NEW YORK – a Carriage clocks – so-named because they’re portable and were made to be carried, usually by way of a handle mounted to the top – are small, spring-driven timepieces. They were designed for travel, developed in the early 19th century in France, where they were often referred to as officers’ clocks. The first carriage clock was invented in France, in 1812, by Abraham-Louis Breguet (1747-1823) for none other than the emperor himself, Napoleon Bonaparte (1769-1821).
A feature of French carriage clocks is the platform escapement, which is sometimes visible through a glazed aperture on the top of the case. The clocks use a balance and a balance spring for timekeeping and, in fact, replaced the larger pendulum bracket clock, which were small weight-driven clocks that had to be mounted on a bracket on the wall to allow room for their hanging weights. The spring-driven clocks didn’t require any hanging weights to power them.
The factory of Armand Couaillet, in Saint-Nicolas d’Aliermont, France, produced thousands of carriage clocks from 1880-1920. Which is good news for collectors, since it’s possible to buy a fine and beautiful one for relatively little cost, perhaps a few thousand dollars. “The tradition and elegance of the French decorative clocks made them ideal as gifts for service from employers,” said Michael Parsons of Cottone Auctions in New York. “The demand for them is quite steady.”
Will Kimbrough of Jeffrey S. Evans & Associates in Virginia said the enduring appeal of French carriage clocks is twofold. “First of all,” he said, “they are inherently beautiful objects whose cases were designed to visually impress. Typically composed of glass panels within a gilt-brass frame, these compact timepieces came in a variety of decorative schemes and function well as display objects in multiple decorative contexts ranging from the conservative to the flamboyant.”
Kimbrough said the finest examples often employed additional materials in the design of the case, such as champlevé, painted porcelain of guilloche enamel, “resulting in an object that was as much art as it was machine.” He continued, “Second, at their core, French carriage clocks are complicated mechanical contraptions whose internal complexities fascinate us. Technological innovations in their day, most carriage clocks remain in good working order, with proper care.”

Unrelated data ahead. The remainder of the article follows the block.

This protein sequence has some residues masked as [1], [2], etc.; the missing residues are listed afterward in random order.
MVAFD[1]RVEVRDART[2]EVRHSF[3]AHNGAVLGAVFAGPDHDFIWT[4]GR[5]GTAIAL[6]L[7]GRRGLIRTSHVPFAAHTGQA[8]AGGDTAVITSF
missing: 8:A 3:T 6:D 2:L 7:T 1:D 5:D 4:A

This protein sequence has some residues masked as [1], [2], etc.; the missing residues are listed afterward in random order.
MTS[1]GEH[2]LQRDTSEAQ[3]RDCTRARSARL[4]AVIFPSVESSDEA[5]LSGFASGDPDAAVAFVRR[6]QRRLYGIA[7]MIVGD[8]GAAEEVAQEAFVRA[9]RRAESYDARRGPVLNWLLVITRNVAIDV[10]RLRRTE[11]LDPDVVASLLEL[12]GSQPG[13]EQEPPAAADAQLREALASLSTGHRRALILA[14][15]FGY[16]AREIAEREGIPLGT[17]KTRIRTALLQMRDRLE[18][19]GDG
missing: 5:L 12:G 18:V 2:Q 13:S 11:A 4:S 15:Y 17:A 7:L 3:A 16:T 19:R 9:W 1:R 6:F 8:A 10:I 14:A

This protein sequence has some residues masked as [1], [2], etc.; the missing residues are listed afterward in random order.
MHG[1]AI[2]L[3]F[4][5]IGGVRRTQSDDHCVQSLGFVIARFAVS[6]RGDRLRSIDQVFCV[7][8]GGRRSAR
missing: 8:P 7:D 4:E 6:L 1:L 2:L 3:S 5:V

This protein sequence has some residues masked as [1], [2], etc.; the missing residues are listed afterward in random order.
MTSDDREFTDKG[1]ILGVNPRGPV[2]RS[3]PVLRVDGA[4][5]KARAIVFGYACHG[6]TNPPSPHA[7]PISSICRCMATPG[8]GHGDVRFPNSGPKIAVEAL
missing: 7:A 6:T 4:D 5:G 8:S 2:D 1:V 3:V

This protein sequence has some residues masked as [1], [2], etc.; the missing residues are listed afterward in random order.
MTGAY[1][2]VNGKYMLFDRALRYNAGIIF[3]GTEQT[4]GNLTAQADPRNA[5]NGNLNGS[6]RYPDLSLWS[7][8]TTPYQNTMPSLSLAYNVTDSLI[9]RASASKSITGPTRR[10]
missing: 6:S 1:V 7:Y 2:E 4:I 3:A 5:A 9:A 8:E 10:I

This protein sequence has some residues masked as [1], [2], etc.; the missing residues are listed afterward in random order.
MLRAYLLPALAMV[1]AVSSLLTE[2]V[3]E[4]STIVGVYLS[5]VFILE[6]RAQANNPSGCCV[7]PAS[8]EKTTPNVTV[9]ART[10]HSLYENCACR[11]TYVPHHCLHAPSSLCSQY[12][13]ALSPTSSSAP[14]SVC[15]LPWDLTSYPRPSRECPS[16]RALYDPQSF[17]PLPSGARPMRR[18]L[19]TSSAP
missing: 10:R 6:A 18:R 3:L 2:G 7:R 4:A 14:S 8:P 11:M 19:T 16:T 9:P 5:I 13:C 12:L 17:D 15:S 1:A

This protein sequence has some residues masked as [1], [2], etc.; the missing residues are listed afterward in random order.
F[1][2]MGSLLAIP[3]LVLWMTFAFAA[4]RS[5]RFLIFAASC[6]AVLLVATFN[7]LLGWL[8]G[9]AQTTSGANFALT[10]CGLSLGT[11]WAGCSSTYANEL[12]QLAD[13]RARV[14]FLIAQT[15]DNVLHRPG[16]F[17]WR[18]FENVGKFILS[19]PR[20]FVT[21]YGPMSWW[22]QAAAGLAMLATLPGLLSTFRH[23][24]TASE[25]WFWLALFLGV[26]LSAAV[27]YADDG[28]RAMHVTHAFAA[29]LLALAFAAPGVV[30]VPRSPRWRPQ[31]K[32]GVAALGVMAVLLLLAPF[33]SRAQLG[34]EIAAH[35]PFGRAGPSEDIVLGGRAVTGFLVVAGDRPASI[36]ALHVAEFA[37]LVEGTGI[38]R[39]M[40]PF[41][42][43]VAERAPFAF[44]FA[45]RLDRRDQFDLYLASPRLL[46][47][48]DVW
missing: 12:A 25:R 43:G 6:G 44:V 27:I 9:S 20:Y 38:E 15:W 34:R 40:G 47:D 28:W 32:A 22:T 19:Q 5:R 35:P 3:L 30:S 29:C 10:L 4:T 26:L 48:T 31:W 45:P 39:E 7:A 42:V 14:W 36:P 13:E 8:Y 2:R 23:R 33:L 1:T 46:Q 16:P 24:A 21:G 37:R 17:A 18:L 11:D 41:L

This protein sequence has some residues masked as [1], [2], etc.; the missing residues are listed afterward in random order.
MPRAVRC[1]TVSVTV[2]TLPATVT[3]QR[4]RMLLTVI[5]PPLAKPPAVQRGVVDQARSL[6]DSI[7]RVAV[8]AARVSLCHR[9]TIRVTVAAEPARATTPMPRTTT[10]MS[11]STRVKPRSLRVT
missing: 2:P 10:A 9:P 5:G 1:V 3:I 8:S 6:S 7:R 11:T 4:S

Kimbrough pointed out the market for the carriage clocks over the past five years has exhibited strength, “though it continues to become more and more unbalanced in the manner that so many segments of the antiques and fine art marketplace have over the last decade. This makes for an environment where exceptional examples bring record-breaking prices, while the value of good – but lesser – examples slowly declines. I would expect this trend to continue into the near future.”
John Nye of Nye & Company Auctioneers in New Jersey said he’s not sure the attraction of the French carriage clocks lies in the fact that they’re from France (“although one can always find a dedicated Francophile without looking too hard”), but that they are “carefully crafted pieces of horology, often accompanied by a fitted leather case. They were meant to travel, and the more sophisticated ones had an alarm mechanism as well. Remember, this was before wristwatches.”
Nye said the market demand for anything – not just clocks – is primarily driven by condition and rarity. “As long as carriage clocks are in good working condition and retain their carrying case,” he said, “the demand, and therefore the price, should remain strong. As artificial intelligence becomes a larger part of all of our daily lives, people will continue to seek out mementos of a simpler time, particularly if the object maintains high integrity, which many carriage clocks do.”
Travis Landry of Bruneau & Co. Auctioneers in Rhode Island said the market for the French carriage clocks isn’t as strong today as it was two years ago. “I attribute this depreciation to the clocks’ less marvelous appeal to the mechanical aspects,” he said. “In the 19th and early 20th century, time and keeping time was more appreciated than it is today. Which is a shame. The amount of detail that was given to the inside of the clocks was just as beautiful as the outside.”
One trend that suggests French carriage clocks are losing their grip is the fact that they are often overlooked as a retirement gift, traditionally given to employees in honor of longtime service. But that has little to do with the clocks as it is a statement of our times. The practice of working for several companies means a symbol of time no longer carries the same appeal. Nowadays, retiring workers are likely to leave a job with a digital camera, DVD player or flat-screen TV.
According to the website employeebenefits.co.uk, “The days of carriage clocks and gold watches as long-service awards are fast disappearing, replaced by gift vouchers and electrical goods as the top gift choices for loyal employees.” The site listed the top five most popular ways of saying good-bye, with gift cards (or vouchers) topping the list, followed by electrical goods (like an iPad), extra holiday or sabbaticals, employers’ memorabilia and, finally, clocks and watches.
But that’s not to say that French carriage clocks are losing their appeal to the many collectors worldwide who own and adore them. “The carriage clock may show stronger demand in the years to come than, say, tall case or mantel clocks,” John Nye said, “due to their portable nature. Americans’ lives are increasingly transient and mobile. This works in the carriage clock’s favor.”